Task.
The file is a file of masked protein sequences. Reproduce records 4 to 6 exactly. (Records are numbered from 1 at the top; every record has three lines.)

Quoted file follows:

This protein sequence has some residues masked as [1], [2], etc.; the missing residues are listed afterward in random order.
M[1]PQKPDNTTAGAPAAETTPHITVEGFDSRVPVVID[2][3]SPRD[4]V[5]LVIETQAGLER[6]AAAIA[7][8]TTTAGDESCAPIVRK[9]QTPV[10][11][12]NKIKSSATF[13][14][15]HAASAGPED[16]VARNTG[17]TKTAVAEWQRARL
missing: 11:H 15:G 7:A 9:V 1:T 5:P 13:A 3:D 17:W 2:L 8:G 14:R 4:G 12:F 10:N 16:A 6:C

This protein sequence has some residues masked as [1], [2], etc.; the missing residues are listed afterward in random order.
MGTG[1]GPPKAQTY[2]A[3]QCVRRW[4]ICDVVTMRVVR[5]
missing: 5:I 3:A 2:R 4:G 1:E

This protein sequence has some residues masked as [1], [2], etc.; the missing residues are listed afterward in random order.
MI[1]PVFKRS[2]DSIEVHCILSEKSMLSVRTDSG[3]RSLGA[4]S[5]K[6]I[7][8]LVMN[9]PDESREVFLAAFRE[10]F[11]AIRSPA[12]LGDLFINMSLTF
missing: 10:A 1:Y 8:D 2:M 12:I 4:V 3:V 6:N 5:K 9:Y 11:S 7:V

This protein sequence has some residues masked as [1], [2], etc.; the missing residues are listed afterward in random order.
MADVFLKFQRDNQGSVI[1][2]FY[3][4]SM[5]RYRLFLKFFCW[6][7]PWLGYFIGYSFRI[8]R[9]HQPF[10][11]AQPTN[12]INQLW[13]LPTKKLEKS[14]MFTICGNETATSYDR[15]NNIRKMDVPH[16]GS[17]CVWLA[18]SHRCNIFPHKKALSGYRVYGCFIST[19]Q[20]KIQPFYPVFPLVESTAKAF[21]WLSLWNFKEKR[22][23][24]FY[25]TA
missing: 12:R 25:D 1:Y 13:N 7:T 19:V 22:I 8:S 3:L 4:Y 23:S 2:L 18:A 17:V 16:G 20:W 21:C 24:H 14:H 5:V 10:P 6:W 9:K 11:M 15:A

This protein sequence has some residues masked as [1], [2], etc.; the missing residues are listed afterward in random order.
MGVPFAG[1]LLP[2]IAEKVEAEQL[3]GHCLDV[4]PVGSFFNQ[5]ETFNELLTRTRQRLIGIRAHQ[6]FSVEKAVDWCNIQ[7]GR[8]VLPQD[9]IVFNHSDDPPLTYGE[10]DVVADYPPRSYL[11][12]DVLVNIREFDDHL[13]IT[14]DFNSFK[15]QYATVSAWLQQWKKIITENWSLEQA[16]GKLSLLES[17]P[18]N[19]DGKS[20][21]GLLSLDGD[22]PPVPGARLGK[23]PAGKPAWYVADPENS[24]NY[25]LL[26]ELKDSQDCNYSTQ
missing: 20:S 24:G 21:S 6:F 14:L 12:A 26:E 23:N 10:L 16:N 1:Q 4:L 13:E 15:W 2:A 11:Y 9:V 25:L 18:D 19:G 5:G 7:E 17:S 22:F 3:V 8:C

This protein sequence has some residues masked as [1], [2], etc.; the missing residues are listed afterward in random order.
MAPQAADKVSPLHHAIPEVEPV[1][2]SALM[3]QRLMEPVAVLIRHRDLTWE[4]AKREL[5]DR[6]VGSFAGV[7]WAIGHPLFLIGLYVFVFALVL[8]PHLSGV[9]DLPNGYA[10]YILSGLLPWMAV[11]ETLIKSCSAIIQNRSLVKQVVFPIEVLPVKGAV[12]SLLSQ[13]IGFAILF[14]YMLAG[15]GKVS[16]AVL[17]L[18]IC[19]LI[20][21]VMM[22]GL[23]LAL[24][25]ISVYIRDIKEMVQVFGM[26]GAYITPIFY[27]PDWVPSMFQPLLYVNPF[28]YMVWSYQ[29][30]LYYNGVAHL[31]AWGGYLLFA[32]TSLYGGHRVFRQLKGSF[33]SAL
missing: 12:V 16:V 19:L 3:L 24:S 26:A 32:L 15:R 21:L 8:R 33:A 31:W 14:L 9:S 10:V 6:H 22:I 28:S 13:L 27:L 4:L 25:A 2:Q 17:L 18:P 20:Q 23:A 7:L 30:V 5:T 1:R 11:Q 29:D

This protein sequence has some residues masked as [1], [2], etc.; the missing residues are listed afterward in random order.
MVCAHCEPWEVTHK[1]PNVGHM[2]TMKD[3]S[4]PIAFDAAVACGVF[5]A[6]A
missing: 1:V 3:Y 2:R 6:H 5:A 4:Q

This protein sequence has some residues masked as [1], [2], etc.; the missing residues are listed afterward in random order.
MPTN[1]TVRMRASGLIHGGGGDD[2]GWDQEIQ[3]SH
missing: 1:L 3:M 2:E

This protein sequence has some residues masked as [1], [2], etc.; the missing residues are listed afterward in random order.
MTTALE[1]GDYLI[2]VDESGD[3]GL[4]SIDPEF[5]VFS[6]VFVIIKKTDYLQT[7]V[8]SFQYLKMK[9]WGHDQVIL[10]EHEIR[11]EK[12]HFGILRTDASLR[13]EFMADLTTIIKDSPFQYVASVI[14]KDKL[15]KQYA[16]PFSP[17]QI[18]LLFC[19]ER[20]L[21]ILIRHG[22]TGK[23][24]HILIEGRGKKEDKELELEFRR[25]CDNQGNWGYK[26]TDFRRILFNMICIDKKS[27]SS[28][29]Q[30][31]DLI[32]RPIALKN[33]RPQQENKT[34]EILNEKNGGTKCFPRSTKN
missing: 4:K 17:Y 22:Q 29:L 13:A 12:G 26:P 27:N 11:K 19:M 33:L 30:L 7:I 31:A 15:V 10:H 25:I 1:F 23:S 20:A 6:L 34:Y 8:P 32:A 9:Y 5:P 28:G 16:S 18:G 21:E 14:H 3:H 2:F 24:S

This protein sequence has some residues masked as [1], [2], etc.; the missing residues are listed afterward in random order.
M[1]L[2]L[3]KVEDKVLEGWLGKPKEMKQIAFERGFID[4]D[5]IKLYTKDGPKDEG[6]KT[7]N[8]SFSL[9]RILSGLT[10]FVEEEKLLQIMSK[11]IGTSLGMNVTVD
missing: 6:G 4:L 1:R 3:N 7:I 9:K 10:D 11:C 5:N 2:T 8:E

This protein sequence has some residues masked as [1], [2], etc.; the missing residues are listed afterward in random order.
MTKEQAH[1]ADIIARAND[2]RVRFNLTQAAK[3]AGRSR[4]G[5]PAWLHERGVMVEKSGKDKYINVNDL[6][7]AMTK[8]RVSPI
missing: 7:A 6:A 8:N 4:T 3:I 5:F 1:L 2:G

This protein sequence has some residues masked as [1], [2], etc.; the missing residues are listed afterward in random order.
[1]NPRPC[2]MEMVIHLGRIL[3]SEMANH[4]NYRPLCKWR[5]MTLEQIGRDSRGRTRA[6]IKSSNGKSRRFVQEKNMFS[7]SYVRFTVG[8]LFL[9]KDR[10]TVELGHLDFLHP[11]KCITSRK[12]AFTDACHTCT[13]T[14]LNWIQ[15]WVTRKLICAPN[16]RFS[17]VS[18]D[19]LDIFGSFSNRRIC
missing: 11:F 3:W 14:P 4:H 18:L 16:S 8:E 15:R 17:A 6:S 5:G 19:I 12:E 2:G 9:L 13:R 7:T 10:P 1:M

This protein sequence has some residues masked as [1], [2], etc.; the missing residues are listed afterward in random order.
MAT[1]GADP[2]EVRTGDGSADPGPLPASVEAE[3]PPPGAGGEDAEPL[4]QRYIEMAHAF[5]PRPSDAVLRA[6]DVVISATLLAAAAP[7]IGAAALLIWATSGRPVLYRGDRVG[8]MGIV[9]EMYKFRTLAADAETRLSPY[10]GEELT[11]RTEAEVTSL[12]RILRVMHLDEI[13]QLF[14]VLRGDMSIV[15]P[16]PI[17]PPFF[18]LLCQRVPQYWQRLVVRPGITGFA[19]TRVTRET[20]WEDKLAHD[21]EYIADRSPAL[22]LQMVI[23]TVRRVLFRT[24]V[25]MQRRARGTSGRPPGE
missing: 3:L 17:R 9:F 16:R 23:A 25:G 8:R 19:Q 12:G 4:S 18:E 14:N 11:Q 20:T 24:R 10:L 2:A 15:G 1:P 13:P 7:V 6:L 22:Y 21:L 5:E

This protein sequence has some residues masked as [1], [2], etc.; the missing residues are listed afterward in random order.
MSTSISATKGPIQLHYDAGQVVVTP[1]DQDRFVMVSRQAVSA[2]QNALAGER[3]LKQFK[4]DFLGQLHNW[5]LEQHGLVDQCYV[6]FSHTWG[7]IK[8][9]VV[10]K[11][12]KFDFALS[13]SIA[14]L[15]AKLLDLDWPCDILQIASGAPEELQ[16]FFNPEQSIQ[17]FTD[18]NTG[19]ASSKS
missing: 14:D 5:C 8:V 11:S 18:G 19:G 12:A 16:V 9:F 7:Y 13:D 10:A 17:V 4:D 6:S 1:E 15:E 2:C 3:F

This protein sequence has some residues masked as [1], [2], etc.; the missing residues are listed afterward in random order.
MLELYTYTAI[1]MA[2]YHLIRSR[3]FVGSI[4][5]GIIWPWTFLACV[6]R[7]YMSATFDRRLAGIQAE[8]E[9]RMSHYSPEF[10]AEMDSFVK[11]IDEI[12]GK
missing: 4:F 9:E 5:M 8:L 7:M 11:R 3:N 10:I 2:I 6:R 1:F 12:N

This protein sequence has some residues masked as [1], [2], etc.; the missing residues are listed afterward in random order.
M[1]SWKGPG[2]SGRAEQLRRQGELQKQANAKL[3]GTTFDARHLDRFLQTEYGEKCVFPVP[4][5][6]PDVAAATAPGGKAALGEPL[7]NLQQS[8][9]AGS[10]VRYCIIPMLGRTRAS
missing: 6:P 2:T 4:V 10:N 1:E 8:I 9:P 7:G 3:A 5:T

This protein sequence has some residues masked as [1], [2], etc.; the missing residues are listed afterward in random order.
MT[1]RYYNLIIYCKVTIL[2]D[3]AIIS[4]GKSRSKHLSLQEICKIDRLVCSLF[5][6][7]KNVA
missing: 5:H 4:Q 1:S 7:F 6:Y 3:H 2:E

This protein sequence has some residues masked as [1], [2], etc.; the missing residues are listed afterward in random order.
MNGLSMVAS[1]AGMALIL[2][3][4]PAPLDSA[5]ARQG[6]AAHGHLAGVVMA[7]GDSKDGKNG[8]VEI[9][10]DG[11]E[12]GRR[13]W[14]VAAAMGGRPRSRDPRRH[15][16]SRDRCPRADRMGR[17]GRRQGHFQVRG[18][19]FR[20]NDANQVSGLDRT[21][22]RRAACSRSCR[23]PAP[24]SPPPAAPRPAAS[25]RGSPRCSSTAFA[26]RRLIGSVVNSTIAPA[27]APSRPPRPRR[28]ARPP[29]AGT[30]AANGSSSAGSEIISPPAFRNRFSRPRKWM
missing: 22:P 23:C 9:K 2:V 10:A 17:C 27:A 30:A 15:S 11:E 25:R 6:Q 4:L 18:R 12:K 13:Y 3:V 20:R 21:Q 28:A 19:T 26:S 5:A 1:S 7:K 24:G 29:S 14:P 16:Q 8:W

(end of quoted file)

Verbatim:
This protein sequence has some residues masked as [1], [2], etc.; the missing residues are listed afterward in random order.
MADVFLKFQRDNQGSVI[1][2]FY[3][4]SM[5]RYRLFLKFFCW[6][7]PWLGYFIGYSFRI[8]R[9]HQPF[10][11]AQPTN[12]INQLW[13]LPTKKLEKS[14]MFTICGNETATSYDR[15]NNIRKMDVPH[16]GS[17]CVWLA[18]SHRCNIFPHKKALSGYRVYGCFIST[19]Q[20]KIQPFYPVFPLVESTAKAF[21]WLSLWNFKEKR[22][23][24]FY[25]TA
missing: 12:R 25:D 1:Y 13:N 7:T 19:V 22:I 8:S 3:L 4:Y 23:S 2:L 18:A 17:V 16:G 20:W 21:C 24:H 14:H 5:V 10:P 6:W 9:K 11:M 15:A

This protein sequence has some residues masked as [1], [2], etc.; the missing residues are listed afterward in random order.
MGVPFAG[1]LLP[2]IAEKVEAEQL[3]GHCLDV[4]PVGSFFNQ[5]ETFNELLTRTRQRLIGIRAHQ[6]FSVEKAVDWCNIQ[7]GR[8]VLPQD[9]IVFNHSDDPPLTYGE[10]DVVADYPPRSYL[11][12]DVLVNIREFDDHL[13]IT[14]DFNSFK[15]QYATVSAWLQQWKKIITENWSLEQA[16]GKLSLLES[17]P[18]N[19]DGKS[20][21]GLLSLDGD[22]PPVPGARLGK[23]PAGKPAWYVADPENS[24]NY[25]LL[26]ELKDSQDCNYSTQ
missing: 20:S 24:G 21:S 6:F 14:L 12:A 26:E 23:N 10:L 16:N 1:Q 4:L 13:E 15:W 2:A 11:Y 9:V 25:L 18:D 19:G 5:G 7:E 17:S 22:F 3:V 8:C

This protein sequence has some residues masked as [1], [2], etc.; the missing residues are listed afterward in random order.
MAPQAADKVSPLHHAIPEVEPV[1][2]SALM[3]QRLMEPVAVLIRHRDLTWE[4]AKREL[5]DR[6]VGSFAGV[7]WAIGHPLFLIGLYVFVFALVL[8]PHLSGV[9]DLPNGYA[10]YILSGLLPWMAV[11]ETLIKSCSAIIQNRSLVKQVVFPIEVLPVKGAV[12]SLLSQ[13]IGFAILF[14]YMLAG[15]GKVS[16]AVL[17]L[18]IC[19]LI[20][21]VMM[22]GL[23]LAL[24][25]ISVYIRDIKEMVQVFGM[26]GAYITPIFY[27]PDWVPSMFQPLLYVNPF[28]YMVWSYQ[29][30]LYYNGVAHL[31]AWGGYLLFA[32]TSLYGGHRVFRQLKGSF[33]SAL
missing: 12:V 16:V 19:L 3:L 24:S 26:A 32:L 15:R 21:L 8:R 33:A 31:W 14:L 9:S 10:V 6:H 22:I 28:S 13:L 27:L 4:L 25:A 2:Q 17:L 18:P 20:Q 23:A 7:L 30:V 5:T 1:R 11:Q 29:D